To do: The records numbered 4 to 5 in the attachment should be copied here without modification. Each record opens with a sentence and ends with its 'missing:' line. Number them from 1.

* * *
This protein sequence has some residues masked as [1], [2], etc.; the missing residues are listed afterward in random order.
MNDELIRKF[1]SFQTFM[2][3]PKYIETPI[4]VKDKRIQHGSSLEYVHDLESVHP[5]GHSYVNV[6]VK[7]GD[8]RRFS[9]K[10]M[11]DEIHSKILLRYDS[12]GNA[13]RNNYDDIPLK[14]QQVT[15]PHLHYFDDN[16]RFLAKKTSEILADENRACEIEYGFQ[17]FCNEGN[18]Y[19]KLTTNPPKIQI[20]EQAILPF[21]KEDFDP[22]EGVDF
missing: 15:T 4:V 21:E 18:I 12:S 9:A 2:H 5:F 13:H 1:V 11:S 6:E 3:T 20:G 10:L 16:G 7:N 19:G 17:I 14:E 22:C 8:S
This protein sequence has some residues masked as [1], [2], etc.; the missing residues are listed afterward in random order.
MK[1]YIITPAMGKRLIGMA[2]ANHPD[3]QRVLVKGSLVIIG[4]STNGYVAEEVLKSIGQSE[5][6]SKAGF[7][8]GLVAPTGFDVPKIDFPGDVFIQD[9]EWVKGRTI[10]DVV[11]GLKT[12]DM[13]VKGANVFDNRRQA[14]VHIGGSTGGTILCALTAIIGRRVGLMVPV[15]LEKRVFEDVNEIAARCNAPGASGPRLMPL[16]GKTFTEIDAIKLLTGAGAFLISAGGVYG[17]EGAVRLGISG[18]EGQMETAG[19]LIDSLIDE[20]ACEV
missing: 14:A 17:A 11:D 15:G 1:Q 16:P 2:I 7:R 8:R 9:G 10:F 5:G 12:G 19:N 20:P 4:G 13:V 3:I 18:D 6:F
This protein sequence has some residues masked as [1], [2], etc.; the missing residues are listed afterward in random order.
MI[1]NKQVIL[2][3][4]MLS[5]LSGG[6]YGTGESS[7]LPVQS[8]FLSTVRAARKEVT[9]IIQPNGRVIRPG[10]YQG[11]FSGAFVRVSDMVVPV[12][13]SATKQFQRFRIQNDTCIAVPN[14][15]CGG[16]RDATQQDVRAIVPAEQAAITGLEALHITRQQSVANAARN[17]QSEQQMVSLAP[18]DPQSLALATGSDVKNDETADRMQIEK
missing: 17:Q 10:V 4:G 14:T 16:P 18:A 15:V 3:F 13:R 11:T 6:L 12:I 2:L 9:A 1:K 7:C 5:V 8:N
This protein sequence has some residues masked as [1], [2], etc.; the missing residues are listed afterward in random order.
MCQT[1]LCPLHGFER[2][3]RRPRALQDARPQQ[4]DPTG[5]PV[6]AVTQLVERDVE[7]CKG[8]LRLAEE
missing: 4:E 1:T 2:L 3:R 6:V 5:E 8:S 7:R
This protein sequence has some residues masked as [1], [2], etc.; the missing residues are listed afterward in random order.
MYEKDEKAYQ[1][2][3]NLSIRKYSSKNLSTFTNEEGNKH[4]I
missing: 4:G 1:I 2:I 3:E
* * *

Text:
This protein sequence has some residues masked as [1], [2], etc.; the missing residues are listed afterward in random order.
MCQT[1]LCPLHGFER[2][3]RRPRALQDARPQQ[4]DPTG[5]PV[6]AVTQLVERDVE[7]CKG[8]LRLAEE
missing: 4:E 1:T 2:L 3:R 6:V 5:E 8:S 7:R
This protein sequence has some residues masked as [1], [2], etc.; the missing residues are listed afterward in random order.
MYEKDEKAYQ[1][2][3]NLSIRKYSSKNLSTFTNEEGNKH[4]I
missing: 4:G 1:I 2:I 3:E